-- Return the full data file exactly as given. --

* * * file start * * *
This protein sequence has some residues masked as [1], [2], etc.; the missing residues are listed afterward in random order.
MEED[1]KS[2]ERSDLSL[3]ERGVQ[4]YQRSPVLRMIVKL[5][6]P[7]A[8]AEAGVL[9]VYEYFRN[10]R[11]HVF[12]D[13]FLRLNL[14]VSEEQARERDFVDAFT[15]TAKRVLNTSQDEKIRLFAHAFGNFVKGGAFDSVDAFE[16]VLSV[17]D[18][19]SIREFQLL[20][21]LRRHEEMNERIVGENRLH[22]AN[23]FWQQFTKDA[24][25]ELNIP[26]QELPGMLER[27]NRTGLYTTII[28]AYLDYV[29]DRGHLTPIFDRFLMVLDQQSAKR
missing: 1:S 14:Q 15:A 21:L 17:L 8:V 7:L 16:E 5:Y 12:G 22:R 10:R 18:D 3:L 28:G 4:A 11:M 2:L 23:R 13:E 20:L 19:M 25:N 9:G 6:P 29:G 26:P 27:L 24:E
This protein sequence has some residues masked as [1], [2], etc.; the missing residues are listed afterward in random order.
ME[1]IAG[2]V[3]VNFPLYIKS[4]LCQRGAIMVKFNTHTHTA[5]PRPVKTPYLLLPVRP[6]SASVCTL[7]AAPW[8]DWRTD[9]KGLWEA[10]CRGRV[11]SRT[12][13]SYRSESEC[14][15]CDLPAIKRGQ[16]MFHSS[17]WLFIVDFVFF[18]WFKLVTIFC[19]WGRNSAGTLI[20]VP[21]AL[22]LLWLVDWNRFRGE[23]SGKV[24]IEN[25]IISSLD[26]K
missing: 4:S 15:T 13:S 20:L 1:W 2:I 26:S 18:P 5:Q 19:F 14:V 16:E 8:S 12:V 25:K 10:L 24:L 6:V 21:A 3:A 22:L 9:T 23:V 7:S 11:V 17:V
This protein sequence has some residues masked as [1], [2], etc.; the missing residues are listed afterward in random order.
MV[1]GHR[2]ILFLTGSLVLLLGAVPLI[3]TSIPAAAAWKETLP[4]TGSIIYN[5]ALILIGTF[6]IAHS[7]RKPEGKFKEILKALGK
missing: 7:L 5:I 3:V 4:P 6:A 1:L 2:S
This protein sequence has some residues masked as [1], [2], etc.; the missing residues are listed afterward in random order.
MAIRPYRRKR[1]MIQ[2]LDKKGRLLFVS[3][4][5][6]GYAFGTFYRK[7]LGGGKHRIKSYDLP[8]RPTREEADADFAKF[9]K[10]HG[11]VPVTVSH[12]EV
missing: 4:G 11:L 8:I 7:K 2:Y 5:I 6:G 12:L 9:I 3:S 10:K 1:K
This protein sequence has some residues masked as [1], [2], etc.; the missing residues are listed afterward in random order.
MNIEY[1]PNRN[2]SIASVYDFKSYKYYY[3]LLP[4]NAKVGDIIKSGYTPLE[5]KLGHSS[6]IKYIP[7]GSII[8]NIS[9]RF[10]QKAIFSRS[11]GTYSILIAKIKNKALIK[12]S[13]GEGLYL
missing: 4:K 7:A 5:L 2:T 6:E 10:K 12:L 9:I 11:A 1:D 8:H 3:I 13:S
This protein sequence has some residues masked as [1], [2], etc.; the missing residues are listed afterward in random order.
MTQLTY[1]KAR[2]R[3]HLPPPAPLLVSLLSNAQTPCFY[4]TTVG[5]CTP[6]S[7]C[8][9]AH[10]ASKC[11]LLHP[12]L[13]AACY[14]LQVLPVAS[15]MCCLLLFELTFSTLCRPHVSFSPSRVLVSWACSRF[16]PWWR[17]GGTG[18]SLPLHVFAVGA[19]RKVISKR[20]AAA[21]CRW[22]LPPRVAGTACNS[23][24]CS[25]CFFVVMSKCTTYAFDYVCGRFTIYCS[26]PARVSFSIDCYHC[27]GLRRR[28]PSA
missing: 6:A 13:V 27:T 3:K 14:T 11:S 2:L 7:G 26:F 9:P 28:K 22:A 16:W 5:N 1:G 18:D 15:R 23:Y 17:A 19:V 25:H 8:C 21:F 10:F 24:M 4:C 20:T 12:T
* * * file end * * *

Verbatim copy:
This protein sequence has some residues masked as [1], [2], etc.; the missing residues are listed afterward in random order.
MEED[1]KS[2]ERSDLSL[3]ERGVQ[4]YQRSPVLRMIVKL[5][6]P[7]A[8]AEAGVL[9]VYEYFRN[10]R[11]HVF[12]D[13]FLRLNL[14]VSEEQARERDFVDAFT[15]TAKRVLNTSQDEKIRLFAHAFGNFVKGGAFDSVDAFE[16]VLSV[17]D[18][19]SIREFQLL[20][21]LRRHEEMNERIVGENRLH[22]AN[23]FWQQFTKDA[24][25]ELNIP[26]QELPGMLER[27]NRTGLYTTII[28]AYLDYV[29]DRGHLTPIFDRFLMVLDQQSAKR
missing: 1:S 14:Q 15:A 21:L 17:L 8:V 7:L 16:E 5:Y 12:G 22:R 10:R 18:D 3:L 28:G 4:A 11:M 2:L 23:R 13:E 20:L 19:M 25:N 9:G 6:P 29:G 26:P 27:L 24:E
This protein sequence has some residues masked as [1], [2], etc.; the missing residues are listed afterward in random order.
ME[1]IAG[2]V[3]VNFPLYIKS[4]LCQRGAIMVKFNTHTHTA[5]PRPVKTPYLLLPVRP[6]SASVCTL[7]AAPW[8]DWRTD[9]KGLWEA[10]CRGRV[11]SRT[12][13]SYRSESEC[14][15]CDLPAIKRGQ[16]MFHSS[17]WLFIVDFVFF[18]WFKLVTIFC[19]WGRNSAGTLI[20]VP[21]AL[22]LLWLVDWNRFRGE[23]SGKV[24]IEN[25]IISSLD[26]K
missing: 4:S 15:T 13:S 20:L 1:W 2:I 26:S 18:P 5:Q 19:F 14:V 16:E 8:S 12:V 25:K 10:L 24:L 6:V 21:A 3:A 22:L 9:T 23:V 7:S 11:V 17:V
This protein sequence has some residues masked as [1], [2], etc.; the missing residues are listed afterward in random order.
MV[1]GHR[2]ILFLTGSLVLLLGAVPLI[3]TSIPAAAAWKETLP[4]TGSIIYN[5]ALILIGTF[6]IAHS[7]RKPEGKFKEILKALGK
missing: 7:L 5:I 3:V 4:P 6:A 1:L 2:S
This protein sequence has some residues masked as [1], [2], etc.; the missing residues are listed afterward in random order.
MAIRPYRRKR[1]MIQ[2]LDKKGRLLFVS[3][4][5][6]GYAFGTFYRK[7]LGGGKHRIKSYDLP[8]RPTREEADADFAKF[9]K[10]HG[11]VPVTVSH[12]EV
missing: 4:G 11:L 8:I 7:K 2:Y 5:I 6:G 12:L 9:I 3:S 10:K 1:K
This protein sequence has some residues masked as [1], [2], etc.; the missing residues are listed afterward in random order.
MNIEY[1]PNRN[2]SIASVYDFKSYKYYY[3]LLP[4]NAKVGDIIKSGYTPLE[5]KLGHSS[6]IKYIP[7]GSII[8]NIS[9]RF[10]QKAIFSRS[11]GTYSILIAKIKNKALIK[12]S[13]GEGLYL
missing: 4:K 7:A 5:L 2:T 6:E 10:K 12:L 9:I 11:A 1:D 8:H 3:I 13:S
This protein sequence has some residues masked as [1], [2], etc.; the missing residues are listed afterward in random order.
MTQLTY[1]KAR[2]R[3]HLPPPAPLLVSLLSNAQTPCFY[4]TTVG[5]CTP[6]S[7]C[8][9]AH[10]ASKC[11]LLHP[12]L[13]AACY[14]LQVLPVAS[15]MCCLLLFELTFSTLCRPHVSFSPSRVLVSWACSRF[16]PWWR[17]GGTG[18]SLPLHVFAVGA[19]RKVISKR[20]AAA[21]CRW[22]LPPRVAGTACNS[23][24]CS[25]CFFVVMSKCTTYAFDYVCGRFTIYCS[26]PARVSFSIDCYHC[27]GLRRR[28]PSA
missing: 6:A 13:V 27:T 3:K 14:T 11:S 2:L 7:G 26:F 9:P 28:K 22:A 16:W 5:N 1:G 18:D 15:R 23:Y 17:A 19:V 25:H 8:C 21:F 10:F 24:M 4:C 20:T 12:T